·                     Number Ones has sold more copies, but it’s one disk with 18 songs, is heavily weighted toward the later years (two songs from Off the Wall and three from Thriller, but six from Bad?), has one new song (“One More Chance”), and only a live version of “Ben” representing the Motown years.  Since it’s only a dollar less for the download than Essential (although the CD itself is seven dollars), it’s simply not as good a deal.

·                     The Definitive Collection is a Motown-only cheapie (five dollars for the download, $8.39 for the disk) that includes 10 J5 songs and nine solos.  That’s actually stretching the catalogue a little in the latter case – “With a Child’s Heart” and “Just a Little Bit of You” weren’t really hits.  Still, it covers the basics, and it’s hard to argue with 19 songs for five bucks.

·                     20th Century Masters: The Millennium Collection: Best of Michael Jackson, on the other hand, is $9.49 for the download and $4.99 for the CD (what does Amazon use to establish a price structure on these things, dart-throwing monkeys?).  Just 10 songs, all solo from the Motown years, and includes the non-hits listed above to fill out the set.  Only for a car emergency.

·                     Anthology: The Best of Michael Jackson is yet another Motown-only product, does include J5 songs, but at $18.99 for the download (the CD is out of print), it’s for completists only.  I think it does include some alternate takes and from-the-vaults stuff, however.

·                     Love Songs – Motown-only, J5 songs included, and why, oh why would anyone want to exclude “I Want You Back” or “The Love You Save” from a greatest hits set because they were too fast?  Skip this.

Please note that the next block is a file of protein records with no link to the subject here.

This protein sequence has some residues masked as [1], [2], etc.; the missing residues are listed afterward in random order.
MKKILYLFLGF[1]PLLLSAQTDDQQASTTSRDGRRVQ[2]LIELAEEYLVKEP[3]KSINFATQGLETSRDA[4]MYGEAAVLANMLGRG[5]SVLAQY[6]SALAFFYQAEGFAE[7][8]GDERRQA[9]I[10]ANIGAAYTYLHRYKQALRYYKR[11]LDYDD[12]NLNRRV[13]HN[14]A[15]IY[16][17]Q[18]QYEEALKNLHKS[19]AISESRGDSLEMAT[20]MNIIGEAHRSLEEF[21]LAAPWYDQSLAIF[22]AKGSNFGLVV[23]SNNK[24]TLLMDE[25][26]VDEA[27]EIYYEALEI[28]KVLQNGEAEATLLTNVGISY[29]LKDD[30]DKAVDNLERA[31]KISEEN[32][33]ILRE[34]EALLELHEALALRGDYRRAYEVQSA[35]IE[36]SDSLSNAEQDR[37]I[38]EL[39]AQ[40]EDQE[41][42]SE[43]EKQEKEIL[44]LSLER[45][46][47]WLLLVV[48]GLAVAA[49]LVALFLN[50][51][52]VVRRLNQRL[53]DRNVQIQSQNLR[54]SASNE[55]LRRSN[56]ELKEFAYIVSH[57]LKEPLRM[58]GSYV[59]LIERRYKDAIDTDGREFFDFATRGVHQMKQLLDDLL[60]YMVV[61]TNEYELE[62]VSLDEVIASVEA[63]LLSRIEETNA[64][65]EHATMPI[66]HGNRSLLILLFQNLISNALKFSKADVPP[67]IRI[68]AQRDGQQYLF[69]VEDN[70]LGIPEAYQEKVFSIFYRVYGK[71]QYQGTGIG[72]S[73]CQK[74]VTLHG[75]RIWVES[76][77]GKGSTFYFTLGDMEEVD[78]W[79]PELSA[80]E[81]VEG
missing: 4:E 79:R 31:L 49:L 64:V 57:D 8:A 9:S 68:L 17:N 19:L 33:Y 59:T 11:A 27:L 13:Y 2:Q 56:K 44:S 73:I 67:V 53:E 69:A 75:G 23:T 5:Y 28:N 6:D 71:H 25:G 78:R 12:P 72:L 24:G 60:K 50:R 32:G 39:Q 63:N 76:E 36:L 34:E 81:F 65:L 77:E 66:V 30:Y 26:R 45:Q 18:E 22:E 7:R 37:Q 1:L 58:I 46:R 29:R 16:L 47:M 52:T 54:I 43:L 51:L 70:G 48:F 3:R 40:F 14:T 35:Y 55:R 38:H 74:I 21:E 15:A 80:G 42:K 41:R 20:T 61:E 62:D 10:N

·                     Hello World – The Motown Solo Collection is exactly what it sounds like – everything Michael recorded solo for Motown (well, there may be a few things missing, but I can’t imagine what), including a third disk comprised of flotsam-and-jetsam LPs released by Motown during the Off the Wall/Thriller years.  I actually have this (although I didn’t pay the 33 bucks Amazon is asking for it), and it’s pretty good, although that’s a lot of mediocre Michael to sift through.  Released just after his death, but it was available for preorder a few weeks before, so don’t consider it a cash-in.

·                     Farewell, My Summer Love is a Motown raiding-the-vaults disk from 1984 (which is also on Hello World), not a hits set.

·                     Motown Legends: Michael Jackson has been in the catalogue for 20 years, and doesn’t even include “Ben.”  At $9.49, there’s no reason to download this whole; pick out the occasional oddity if you must.

·                     The Ultimate Collection isn’t available for download and is overloaded with stuff, but if you’re a fan, this would be a great option – four CDs and a DVD, almost all of the good Motown stuff included, a few oddities like “You Can’t Win” from The Wiz soundtrack, and a bunch of unreleased and alternate take stuff – and “Lovely One” and “State of Shock” are represented as well.  (The DVD is a from a 1992 concert in Bucharest.)  At $39, it would seem a good purchase for uberfans.
My car CD has the following (I've got all the Jackson Five stuff on a separate disk):
“Got to Be There” (from Got to Be There)
“Rockin’ Robin” (from Got to Be There)
“I Wanna Be Where You Are” (from Got to Be There)
“Ben” (from Ben)
“Don’t Stop Till You Get Enough” (from Off the Wall)
“Rock With You” (from Off the Wall)
“Off the Wall” (from Off the Wall)
“Billie Jean” (from Thriller)
“Beat It” (from Thriller)
“Wanna Be Startin’ Something” (from Thriller)
“Thriller” (from Thriller)
“I Just Can’t Stop Loving You” (from Bad)
“Bad” (from Bad)
“The Way You Make Me Feel” (from Bad)
“Man in the Mirror” (from Bad)
“Black or White” (from Dangerous)
“Remember the Time” (from Dangerous)
“You Rock My World” (from Invincible)




  1. Very informative, keep posting such good articles, it really helps to know about things.